The directors of Powerfuel Portland – a firm aiming to deliver a proposed Energy Recovery Facility (ERF) at Portland Port on the Isle of Portland in Dorset – have provided more details about how how it will be a net-zero carbon project for its operational lifetime (up to 30 years).
The firm has now submitted a planning application to develop an ERF to generate 15MW of electricity using up to 202,000 tonnes per annum of RDF as a fuel. In a move that will have implications across the waste and recycling sector, Powerfuel’s commitment is that the Carbon Dioxide (CO2) and other greenhouse gas emissions (GHGs) from the operation of the ERF will be offset, making the project ‘carbon neutral’.
Steve McNab, Director Powerfuel, said: “We believe that it is important that the facility always operates as carbon neutral.
“This is the era of climate emergency and it falls on waste infrastructure developers to look closely at the impact that their activities have. We understand that the ERF in Portland will be the first carbon neutral ERF in the UK and we are very proud to be leading the waste and recycling sector into a new era.”
A seemingly comprehensive carbon assessment has been submitted as part of Powerfuel’s environmental impact assessment, which provides accurate figures to demonstrate the facility’s projected annual carbon footprint.
The net-zero commitment will include a minimum financial contribution that will go towards strategies to either offset carbon emissions or fund other emission reducing activities. This will contribute at least £3,000,000 over the operational life of the plant, ring-fenced for GHG reducing activities. The total sum expended could be much higher as the “baseline” will be adjusted dynamically over the operational lifetime of the facility and will likely get “tighter” in future years (for example if and when landfill is banned, and when the grid is more renewable than gas, those will not be the correct baseline assumptions).
Powerfuel Portland is working with carbon offsetting specialist charity Pure Leapfrog to design and then achieve its net-zero carbon status and is currently exploring a range of offsetting and carbon sequestration options.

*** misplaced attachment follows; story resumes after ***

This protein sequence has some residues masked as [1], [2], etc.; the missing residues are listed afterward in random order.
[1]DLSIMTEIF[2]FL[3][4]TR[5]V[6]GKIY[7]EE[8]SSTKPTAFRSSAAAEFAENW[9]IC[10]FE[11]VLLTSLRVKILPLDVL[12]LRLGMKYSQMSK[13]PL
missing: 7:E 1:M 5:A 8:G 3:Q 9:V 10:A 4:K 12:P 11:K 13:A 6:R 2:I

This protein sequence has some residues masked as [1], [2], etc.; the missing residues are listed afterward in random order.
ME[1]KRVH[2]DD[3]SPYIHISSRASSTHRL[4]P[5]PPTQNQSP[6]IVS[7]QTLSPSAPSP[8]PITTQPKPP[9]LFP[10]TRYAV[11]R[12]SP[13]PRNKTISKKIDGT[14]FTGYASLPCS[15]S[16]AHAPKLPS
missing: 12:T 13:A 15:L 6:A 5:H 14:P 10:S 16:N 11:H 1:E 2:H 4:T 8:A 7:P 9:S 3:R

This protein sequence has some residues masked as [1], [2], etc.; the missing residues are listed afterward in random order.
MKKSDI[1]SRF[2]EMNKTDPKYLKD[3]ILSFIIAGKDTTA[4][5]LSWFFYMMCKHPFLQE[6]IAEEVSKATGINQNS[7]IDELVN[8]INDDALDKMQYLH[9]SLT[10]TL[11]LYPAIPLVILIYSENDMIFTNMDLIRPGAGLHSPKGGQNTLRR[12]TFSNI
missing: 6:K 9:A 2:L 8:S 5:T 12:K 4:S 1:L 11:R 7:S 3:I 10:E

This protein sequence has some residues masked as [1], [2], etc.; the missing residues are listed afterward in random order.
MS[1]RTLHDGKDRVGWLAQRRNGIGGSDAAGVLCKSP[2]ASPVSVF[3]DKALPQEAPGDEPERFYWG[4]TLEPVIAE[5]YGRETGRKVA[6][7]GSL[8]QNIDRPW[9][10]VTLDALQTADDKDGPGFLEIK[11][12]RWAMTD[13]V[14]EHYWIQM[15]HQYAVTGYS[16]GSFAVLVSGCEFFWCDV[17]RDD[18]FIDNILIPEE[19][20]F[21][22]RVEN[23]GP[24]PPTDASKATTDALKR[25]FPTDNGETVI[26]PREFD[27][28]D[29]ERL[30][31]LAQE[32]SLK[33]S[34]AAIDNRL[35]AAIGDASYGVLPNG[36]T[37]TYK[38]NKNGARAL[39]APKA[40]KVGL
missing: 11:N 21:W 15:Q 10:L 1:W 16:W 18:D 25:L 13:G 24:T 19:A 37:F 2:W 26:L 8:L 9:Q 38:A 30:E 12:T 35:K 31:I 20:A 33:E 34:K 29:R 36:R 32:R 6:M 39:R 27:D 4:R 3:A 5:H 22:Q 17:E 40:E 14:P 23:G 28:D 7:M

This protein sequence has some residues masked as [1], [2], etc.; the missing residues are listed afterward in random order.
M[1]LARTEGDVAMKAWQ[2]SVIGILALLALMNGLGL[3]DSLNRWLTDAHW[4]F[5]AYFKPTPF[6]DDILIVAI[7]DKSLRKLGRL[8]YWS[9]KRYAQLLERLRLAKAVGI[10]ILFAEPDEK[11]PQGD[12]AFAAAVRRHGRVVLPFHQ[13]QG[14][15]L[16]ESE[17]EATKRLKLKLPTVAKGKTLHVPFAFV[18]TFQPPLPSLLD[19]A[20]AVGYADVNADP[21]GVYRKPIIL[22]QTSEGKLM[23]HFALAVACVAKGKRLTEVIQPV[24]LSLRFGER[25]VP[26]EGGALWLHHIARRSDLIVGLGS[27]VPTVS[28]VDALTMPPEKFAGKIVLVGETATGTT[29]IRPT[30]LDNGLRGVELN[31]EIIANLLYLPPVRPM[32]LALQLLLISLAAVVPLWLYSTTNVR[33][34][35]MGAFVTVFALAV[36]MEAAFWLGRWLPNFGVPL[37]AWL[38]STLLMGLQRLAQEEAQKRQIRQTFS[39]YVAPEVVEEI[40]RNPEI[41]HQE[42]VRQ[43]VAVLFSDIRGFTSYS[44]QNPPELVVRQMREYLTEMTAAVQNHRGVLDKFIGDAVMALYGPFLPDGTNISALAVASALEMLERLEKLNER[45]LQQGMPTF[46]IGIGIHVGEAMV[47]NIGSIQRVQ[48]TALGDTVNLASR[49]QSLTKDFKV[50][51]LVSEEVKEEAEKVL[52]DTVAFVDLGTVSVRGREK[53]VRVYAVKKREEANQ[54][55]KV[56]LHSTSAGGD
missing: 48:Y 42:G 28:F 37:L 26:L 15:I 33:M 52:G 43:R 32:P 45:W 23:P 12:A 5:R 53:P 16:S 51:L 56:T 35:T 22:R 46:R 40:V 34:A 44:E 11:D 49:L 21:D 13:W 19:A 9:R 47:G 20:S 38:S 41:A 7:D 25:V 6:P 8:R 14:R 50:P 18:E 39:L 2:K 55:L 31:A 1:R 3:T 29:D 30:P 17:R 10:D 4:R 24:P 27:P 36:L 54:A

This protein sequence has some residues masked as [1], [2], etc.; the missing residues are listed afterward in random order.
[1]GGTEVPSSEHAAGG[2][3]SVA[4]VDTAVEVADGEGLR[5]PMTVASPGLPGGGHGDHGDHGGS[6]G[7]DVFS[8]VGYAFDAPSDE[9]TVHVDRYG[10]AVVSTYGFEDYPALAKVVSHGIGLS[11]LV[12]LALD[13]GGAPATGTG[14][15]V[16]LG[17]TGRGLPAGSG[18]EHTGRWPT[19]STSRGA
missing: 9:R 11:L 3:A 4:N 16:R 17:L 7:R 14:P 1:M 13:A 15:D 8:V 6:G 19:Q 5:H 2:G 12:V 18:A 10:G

Claire Hanratty, CEO of Pure Leapfrog, said: “We are very pleased to be working with Powerfuel to develop a fully verified, net-zero carbon programme for its proposed project in Portland. We are looking forward to developing a comprehensive off-setting scheme, supporting projects both locally and globally and ensuring that the Portland ERF has no negative impact on carbon across the lifetime of the project.”
The offsetting will be fully monitored and verified. For example, emission reduction credits will meet the International Carbon Reduction and Offset Alliance (ICROA) ‘Code of Best Practice’ list of quality credible standards for offsetting, whilst forestry offsets and local energy efficiency projects will meet the equivalent national standards.
Steve McNab continued: “Our net-zero commitment is for the lifetime of the project and, working with Dorset Council, our commitment will be assured by use of a planning condition or a Section 106 planning obligation. In the future, once suitable carbon capture technology is available Powerfuel Portland will investigate opportunities to retrofit such equipment at the Energy Recovery Facility to reduce rather than offset.”
“There is also a significant GHG benefit achieved from our ‘shore power’ solution that forms part of the application. That will reduce emissions from docked ships whilst they are fed power from the ERF. When we can connect the ERF to a local district heating system, this will deliver a further reduction in net GHG emissions.”